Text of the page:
We both go to the circuit for free practice and qualifying. Slovenia Vignette is still on screen and marshal seems to think it's some kind of authorisation to allow us access to outer road which lets us ride right up to our gate. Qualifying is good and Rossi looks quick on the Ducati. He makes 2nd row on the grid and crowd are delighted.

Get parked no bother and 10 minute walk to our circuit entry gate. Racing is good but really hot and uncomfortable sitting on banking. Colette gets a blistered knee through her denims! Pedrosa has a bad day and gets knocked off on 1st lap. Crutchlow bins it early on. Lorenzo gets easy win and Rossi is a fairly convincing 2nd. Last Italian race on the Ducati - great result for Rossi and the crowd. Valentino fever all over town with restaurants flying no. 46 flags and everyone dressed in yellow. Italians have great attitude to bikes which is welcome. Italy has been good but we're both ready to move on.

Head for Lienz which is just across the Austrian border. Motorway most of the way. It's fairly boring but gets the miles in quickly and it does get better when we get within sight of the alps again. Never really sussed out how the Italian speed cameras work on motorways so generally ignored them as did most of the Italians. If they work like any Italian electrics I've ever known they probably won't work anyway, but I could possibly be going home to millions of euros in fines. We leave the motorway and come over a great mountain pass with the Austrian frontier located just below the top. Hotel in Lienz seems ok and I even get free underground parking for the bike. Tyres looking really past their best. I try to source some via internet in Austria or Germany but have no luck - need to speak to an english speaking german or austrian biker to see where they get tyres. Bikes everywhere here and bikers made very welcome.

First stop in Austria

Leave Lienz and head for Salzburg via Grossglockner high mountain road. Grossglockner is highest mountain in Austria and the Grossglockner pass is one of the best bike rides in the alps at 2504m. Road and scenery is the best of the trip. Great fun even on worn out tyres. I stop at a Harley dealer who gives us address of Yamaha shop 5 minutes from our hotel in Salzburg. The shop has tyres but we're too late to get them fitted that day. We arrange for tyres to be fitted the following morning. We go for a wander around Salzburg old town and have nice meal. Weather forecast for tomorrow is bad and hotel can't fit us in for another night so after a lot of searching we get a hotel in Vienna.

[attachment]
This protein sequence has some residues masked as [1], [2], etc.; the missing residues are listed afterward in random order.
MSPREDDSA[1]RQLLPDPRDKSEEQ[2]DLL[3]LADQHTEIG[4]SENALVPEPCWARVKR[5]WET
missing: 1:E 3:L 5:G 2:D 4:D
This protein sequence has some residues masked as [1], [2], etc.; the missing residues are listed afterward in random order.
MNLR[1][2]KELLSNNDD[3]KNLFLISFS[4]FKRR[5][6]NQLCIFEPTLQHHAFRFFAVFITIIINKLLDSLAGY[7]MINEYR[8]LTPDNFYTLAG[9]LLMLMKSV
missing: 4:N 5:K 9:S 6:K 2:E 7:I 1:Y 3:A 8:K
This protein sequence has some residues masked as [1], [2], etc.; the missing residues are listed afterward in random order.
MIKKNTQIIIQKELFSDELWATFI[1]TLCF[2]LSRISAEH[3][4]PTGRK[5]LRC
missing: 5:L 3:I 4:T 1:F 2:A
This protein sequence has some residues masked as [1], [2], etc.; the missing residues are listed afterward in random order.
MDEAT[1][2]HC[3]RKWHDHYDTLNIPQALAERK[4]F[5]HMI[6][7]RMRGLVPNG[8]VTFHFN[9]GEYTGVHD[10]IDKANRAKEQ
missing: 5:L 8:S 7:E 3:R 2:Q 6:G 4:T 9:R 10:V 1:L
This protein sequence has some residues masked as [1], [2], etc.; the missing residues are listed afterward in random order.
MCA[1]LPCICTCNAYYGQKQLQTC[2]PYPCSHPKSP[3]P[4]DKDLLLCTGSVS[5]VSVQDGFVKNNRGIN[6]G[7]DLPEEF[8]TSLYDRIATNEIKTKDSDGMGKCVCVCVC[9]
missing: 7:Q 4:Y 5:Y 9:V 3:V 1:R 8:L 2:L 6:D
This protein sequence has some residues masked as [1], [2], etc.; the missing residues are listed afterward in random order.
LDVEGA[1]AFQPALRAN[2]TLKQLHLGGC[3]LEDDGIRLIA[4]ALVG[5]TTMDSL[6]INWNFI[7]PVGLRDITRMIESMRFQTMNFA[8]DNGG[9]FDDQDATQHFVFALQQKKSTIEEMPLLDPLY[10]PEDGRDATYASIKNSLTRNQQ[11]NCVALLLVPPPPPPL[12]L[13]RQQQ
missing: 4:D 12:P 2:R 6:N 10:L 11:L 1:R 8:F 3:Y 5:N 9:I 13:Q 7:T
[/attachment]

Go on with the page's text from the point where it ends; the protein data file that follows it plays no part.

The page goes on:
Top of the big hill

Colette and new friend

The rain hitting off our window wakes us up early, it really is torrential. After breakfast I head for the bike shop. A couple of hours later the bike's got some new Metzeler Z8's which hopefully will last a bit longer than Michelins we got in Istanbul. I'm really glad I got them as the Michelins really are close to being bald, both front and rear. The forecast is for heavy rain all day so any notion of taking a scenic route to Vienna is forgotten. Motorway again seems like the best option. I would have preferred to scrub the tyres in for a few miles on dry roads but it's not an option. I take it easy for a few miles but have to speed up to clear visor of rain. A couple of times the rain gets so heavy that I have no choice other than slow right down. The motorway traffic grinds to a halt and I spend 40 minutes or so filtering through it. Austrian drivers like most in Europe are happy to move over to let bikes pass. A crashed lorry is the cause of the delay. The rain gets worse and by the time we get to hotel in Vienna we've had our worst soaking of the trip. I'm really glad I got tyres done this morning. Hotel is like stepping back into the 70's, I like it but Colette's not so sure. I dry out jacket and gloves with hair dryer in hotel. We go for a bit of a wander but don't really see that much. Have a meal, few glasses of wine and that's it. We're both about ready to go home.